Don E. Mace
DON E. MACE was born Nov. 21, 1920 at Teton City, ID. He enlisted in the Army Nov. 3rd, 1939. Don was trained at Ft. McArthur, CA, Btry. G, 63rd Coast Arty. Transferred to Battery L. 60th Coast Arty., for duty at Ft. Mills, Corregidor, Don was a heavy machine-gunner.
Taken prisoner when Corregidor surrendered, Don was imprisoned at Cabanatuan Camps No. 1 and No. 3 and Fukuoka Camp No. 17, Omuta, Japan. Don was on three hell ships. The first two were bombed. Survivors were forced to swim to shore. The third ship got through to Japan. There Don worked in the coal mines. At one time he had his back, both legs and ribs broken in a cave-in. He also developed respiratory problems, malnutrition diseases, and nervous disorders. After liberation Don was discharged at Ft. Lewis, WA on April 27, 1946 as staff sergeant.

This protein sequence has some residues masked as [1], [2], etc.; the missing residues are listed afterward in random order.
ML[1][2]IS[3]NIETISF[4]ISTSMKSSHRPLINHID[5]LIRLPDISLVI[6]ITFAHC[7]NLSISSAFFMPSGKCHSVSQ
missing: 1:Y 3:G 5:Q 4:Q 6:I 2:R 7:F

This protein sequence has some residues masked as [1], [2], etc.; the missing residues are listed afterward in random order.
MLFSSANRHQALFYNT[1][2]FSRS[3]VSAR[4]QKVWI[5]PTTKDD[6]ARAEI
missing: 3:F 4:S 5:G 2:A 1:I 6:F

Medals include: Bronze Star with one Oak Leaf Cluster, Presidential Citation with two Oak Leaf Clusters, Distinguished
Unit Badge with two Oak Leaf Clusters, American Defense with one Bronze Service Star, Philippine Defense with one
Bronze Service Star, Asiatic-Pacific Campaign with one Bronze Service Star, American Campaign, WWII Victory, Good Conduct, POW, Honorable Service.
Don worked for the National Park Service for 25 years. Forced to retire in 1979 with heart disease, emphysema and lung cancer Don died on February 24th, 1986. Don was married for 41 years to Norma and had six children, one girl, five boys, 19 grandchildren, and seven great-grandchildren.
Credit: History of the Defenders of the Philippines Guam and Wake Islands 1941-1945 Turner Publishing Co
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